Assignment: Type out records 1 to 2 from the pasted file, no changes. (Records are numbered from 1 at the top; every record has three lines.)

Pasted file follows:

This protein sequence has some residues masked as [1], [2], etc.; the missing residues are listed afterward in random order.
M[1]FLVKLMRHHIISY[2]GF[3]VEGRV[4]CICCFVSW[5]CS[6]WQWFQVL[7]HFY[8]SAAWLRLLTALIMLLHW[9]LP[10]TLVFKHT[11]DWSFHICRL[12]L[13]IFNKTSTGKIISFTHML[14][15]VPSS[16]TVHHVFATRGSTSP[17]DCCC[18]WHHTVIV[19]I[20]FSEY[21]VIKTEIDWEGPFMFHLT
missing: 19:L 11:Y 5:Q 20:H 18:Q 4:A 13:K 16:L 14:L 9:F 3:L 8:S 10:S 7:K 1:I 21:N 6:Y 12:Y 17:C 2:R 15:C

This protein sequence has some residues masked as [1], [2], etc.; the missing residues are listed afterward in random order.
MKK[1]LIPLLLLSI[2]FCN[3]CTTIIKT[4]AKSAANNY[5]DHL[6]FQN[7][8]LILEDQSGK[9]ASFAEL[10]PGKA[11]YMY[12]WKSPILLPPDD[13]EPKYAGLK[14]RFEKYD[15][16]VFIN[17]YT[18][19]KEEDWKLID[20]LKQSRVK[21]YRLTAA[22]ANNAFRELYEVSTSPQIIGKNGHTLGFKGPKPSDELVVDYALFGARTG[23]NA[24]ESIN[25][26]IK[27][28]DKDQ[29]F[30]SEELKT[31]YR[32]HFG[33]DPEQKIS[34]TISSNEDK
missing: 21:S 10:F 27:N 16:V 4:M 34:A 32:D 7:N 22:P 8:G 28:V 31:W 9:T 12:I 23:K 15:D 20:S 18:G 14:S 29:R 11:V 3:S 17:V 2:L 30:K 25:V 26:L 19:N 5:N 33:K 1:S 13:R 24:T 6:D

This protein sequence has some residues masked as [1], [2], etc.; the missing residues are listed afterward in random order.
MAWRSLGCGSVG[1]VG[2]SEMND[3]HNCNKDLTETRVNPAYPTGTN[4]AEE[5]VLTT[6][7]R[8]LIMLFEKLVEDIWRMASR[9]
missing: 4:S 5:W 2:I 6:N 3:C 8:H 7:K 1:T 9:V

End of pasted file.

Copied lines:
This protein sequence has some residues masked as [1], [2], etc.; the missing residues are listed afterward in random order.
M[1]FLVKLMRHHIISY[2]GF[3]VEGRV[4]CICCFVSW[5]CS[6]WQWFQVL[7]HFY[8]SAAWLRLLTALIMLLHW[9]LP[10]TLVFKHT[11]DWSFHICRL[12]L[13]IFNKTSTGKIISFTHML[14][15]VPSS[16]TVHHVFATRGSTSP[17]DCCC[18]WHHTVIV[19]I[20]FSEY[21]VIKTEIDWEGPFMFHLT
missing: 19:L 11:Y 5:Q 20:H 18:Q 4:A 13:K 16:L 14:L 9:F 3:L 8:S 10:S 7:K 1:I 21:N 6:Y 12:Y 17:C 2:R 15:C

This protein sequence has some residues masked as [1], [2], etc.; the missing residues are listed afterward in random order.
MKK[1]LIPLLLLSI[2]FCN[3]CTTIIKT[4]AKSAANNY[5]DHL[6]FQN[7][8]LILEDQSGK[9]ASFAEL[10]PGKA[11]YMY[12]WKSPILLPPDD[13]EPKYAGLK[14]RFEKYD[15][16]VFIN[17]YT[18][19]KEEDWKLID[20]LKQSRVK[21]YRLTAA[22]ANNAFRELYEVSTSPQIIGKNGHTLGFKGPKPSDELVVDYALFGARTG[23]NA[24]ESIN[25][26]IK[27][28]DKDQ[29]F[30]SEELKT[31]YR[32]HFG[33]DPEQKIS[34]TISSNEDK
missing: 21:S 10:F 27:N 16:V 4:M 34:A 32:D 7:N 22:P 8:G 28:V 31:W 9:T 12:I 23:K 15:D 20:S 18:G 14:S 29:R 11:V 3:S 17:V 2:L 30:K 25:V 26:L 19:N 5:N 33:K 1:S 13:R 24:T 6:D